It is possible to move with the times - and win .... but only when you recognise the 'spirit of the times'  and act accordingly.


  • 02 Mar 2018 10:25 AM | John Heap (Administrator)

    Do motivated employees create good work and higher productivity?  Yes!


    But this is a 'Which came first? Chicken or egg?' scenario.


    I would argue that giving employees good work motivates them and leads to higher productivity. 


    An effective business leader creates good jobs - and engages employees with regard to their role in the organisation.  The engaged employee now works for an organisation that seems to value them - and they respond by engaging more fully with their role.


    The organisation (via higher productivity) and the employee (via greater job satisfaction) both win.


  • 23 Feb 2018 9:20 AM | John Heap (Administrator)

    Recently I was writing some course material on improving innovation and I suggested there that to make people more innovative, you need them engaged and you need to give them freedom to explore.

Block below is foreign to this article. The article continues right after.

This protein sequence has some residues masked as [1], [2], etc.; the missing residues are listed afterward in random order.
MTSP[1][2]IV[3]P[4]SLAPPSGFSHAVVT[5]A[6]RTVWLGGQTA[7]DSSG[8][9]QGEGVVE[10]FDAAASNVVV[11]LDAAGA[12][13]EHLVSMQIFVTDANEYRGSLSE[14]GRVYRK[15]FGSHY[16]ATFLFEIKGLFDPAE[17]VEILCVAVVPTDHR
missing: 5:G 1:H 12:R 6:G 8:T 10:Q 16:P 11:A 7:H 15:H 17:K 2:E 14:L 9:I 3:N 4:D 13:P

Then I came across Gallup's new State of the Global Workplace report which suggests that only 15% of employees worldwide are engaged in their jobs.


    If both of these are correct, then it is not surprising that the world is struggling to improve innovation and productivity.


    Developing our people (human capital?) is the single most important thing we can do. Yet, many do not do it.  


    Please explain!


  • 16 Feb 2018 8:39 AM | John Heap (Administrator)

    In the UK, much attention has been focused recently on mental health issues - with a dawning of understanding of the sheer scale - and the growing impact - of various mental health conditions ... including the impact on workplace productivity.


    Now research by Curaiink Healthcare suggest that properly constructed and focused  Employee Assistance Programmes can result in meaningful and lasting behaviour change that decreases absenteeism, increases productivity and improves healthcare outcomes for employees who present with depression and alcohol abuse.


    Many of us have known for some time that well-being is an important productivity factor and that programmes that improve employee well-being are an investment rather than a cost.   Evidence which corroborates this view is welcome.


    Now it is up to you who run companies and organisations to take well-being seriously and make the investment in future productivity.